Overview of the Ubiquitin-Proteasome System for Protein Degradation

UPS_Overview Many proteins misfold either during or immediately after protein synthesis (upper pathway). These proteins (shown in red) are recognized by a series of ubiquitinating enzymes (known as E1, E2, and E3) that covalently attach the small protein ubiquitin (shown in green) to the misfolded protein. This ubiquitin signal allows the protein to be recognized by the proteasome. This 2.5 mDa molecular machine binds the ubiquitinated substrate, unfolds the substrate, removes the ubiquitin molecules, and injects the polypetide chain into the central core of the proteasome where the protein is degraded into small polypeptides. Properly folded proteins are also subject to degradation (lower pathway). In these cases, by controlling the abundance of key regulatory proteins, the ubiquitin-proteasome system contributes to nearly every aspect of cell biology. Some of the best characterized examples are listed. And, of course, any properly folded protein can be converted into a misfolded protein at any time due to exposure to any of the numerous stressors that cause protein misfolding, only a few of which are listed.

Areas of Study

From Schnell et al., NSMB, 2021

1. Structural analysis of proteasome core particle assembly. The proteasome consists of a core particle and a regulatory particle. Proteolysis occurs within the central barrel-shaped CP, while access of substrates to the CP is mediated by the RP. The CP consists of four stacked rings and is a 700 kDa 28-subunit complex. It cannot assembly spontaneously, but rather is built through an ordered multistep pathway that requires 5 dedicated chaperones: Pba1/2, Pba3/4, and Ump1 (see figure). We have developed methods to obtain high resolution cryo-EM structures of these normal low abundance transitory intermediates for the first time. This work is being conducted in collaboration with the Harvard Cryo-EM Center for Structural Biology.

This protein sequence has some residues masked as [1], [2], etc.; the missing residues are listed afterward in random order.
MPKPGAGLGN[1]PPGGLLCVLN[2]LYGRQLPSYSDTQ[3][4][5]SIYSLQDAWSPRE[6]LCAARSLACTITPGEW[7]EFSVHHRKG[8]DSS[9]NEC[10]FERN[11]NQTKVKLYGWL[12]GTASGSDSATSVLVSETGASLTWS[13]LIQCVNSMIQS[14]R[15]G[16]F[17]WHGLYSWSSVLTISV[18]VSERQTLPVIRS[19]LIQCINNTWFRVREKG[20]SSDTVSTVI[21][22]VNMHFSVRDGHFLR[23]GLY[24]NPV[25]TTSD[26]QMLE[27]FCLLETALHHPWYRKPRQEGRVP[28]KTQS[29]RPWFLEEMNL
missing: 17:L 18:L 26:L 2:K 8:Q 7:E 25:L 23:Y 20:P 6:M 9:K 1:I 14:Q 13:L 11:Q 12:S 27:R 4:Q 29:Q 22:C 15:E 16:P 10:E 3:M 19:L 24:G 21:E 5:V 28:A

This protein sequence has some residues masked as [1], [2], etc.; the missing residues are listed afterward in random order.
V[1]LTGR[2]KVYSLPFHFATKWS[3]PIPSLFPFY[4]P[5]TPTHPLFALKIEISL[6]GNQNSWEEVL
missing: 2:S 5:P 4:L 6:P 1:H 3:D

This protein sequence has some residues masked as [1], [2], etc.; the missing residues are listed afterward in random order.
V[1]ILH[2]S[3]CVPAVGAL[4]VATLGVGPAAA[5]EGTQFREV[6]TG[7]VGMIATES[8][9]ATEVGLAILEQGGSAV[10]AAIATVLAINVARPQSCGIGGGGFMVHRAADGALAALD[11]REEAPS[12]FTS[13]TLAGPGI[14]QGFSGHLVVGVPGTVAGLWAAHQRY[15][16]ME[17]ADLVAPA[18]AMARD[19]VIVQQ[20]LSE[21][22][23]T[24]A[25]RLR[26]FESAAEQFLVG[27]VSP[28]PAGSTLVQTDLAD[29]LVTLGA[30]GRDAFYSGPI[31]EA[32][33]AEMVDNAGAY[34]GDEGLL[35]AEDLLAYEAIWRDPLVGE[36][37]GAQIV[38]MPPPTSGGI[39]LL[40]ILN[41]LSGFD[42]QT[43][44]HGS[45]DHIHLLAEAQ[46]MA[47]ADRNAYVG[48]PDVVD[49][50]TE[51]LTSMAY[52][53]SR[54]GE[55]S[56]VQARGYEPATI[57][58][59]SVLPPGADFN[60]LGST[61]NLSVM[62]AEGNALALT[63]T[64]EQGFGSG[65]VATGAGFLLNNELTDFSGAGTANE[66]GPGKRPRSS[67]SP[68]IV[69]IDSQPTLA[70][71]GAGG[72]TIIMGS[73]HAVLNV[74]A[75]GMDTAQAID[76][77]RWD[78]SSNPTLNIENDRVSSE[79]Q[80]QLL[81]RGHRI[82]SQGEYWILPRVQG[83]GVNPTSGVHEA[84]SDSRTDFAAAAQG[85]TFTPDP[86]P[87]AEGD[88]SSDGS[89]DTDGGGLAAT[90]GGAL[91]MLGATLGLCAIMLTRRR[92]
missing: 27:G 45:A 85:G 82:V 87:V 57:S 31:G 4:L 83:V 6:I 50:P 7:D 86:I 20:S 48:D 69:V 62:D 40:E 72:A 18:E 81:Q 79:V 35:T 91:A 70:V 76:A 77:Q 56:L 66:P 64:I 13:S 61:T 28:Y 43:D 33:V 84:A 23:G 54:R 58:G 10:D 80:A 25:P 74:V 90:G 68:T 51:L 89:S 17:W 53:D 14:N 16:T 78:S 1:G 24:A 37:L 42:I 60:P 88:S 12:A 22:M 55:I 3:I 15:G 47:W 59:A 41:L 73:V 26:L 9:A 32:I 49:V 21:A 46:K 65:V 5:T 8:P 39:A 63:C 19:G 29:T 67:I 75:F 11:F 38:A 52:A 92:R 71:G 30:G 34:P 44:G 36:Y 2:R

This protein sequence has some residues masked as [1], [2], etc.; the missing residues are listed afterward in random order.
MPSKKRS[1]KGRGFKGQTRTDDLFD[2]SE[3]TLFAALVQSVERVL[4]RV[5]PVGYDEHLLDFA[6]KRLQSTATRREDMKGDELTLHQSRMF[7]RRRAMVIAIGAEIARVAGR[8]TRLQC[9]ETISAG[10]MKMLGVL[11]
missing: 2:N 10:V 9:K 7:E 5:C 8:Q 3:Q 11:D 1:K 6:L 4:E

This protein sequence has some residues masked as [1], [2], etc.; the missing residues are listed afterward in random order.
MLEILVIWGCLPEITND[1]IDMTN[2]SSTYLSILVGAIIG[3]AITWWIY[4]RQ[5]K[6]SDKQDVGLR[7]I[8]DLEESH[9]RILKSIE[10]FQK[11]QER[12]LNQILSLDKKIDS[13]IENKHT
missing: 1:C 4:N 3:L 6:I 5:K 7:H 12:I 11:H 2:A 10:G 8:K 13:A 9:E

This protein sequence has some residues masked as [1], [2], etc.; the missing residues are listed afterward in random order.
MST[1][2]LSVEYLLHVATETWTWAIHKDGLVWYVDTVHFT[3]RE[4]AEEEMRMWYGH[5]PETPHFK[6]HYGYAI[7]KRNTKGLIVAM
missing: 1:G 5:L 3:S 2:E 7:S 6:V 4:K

From Micoogullari et al., MBOC, 2020

2.  Role of lipid metabolism in protein quality control. Increasing evidence suggests a very close relationship between pathways of lipid and protein homeostasis. The unfolded protein response (UPR) monitors and responds to the presence of misfolded proteins in the endoplasmic reticulum. Recent evidence indicates that the UPR can also be induced by various defects in lipid metabolism. Conversely, some of the UPR’s transcriptional targets include genes of lipid metabolism. We have developed powerful lipidomics approaches, in collaboration with the lab of Dr. Nathalie Agar, to study the relationship between lipid metabolism and protein quality control.

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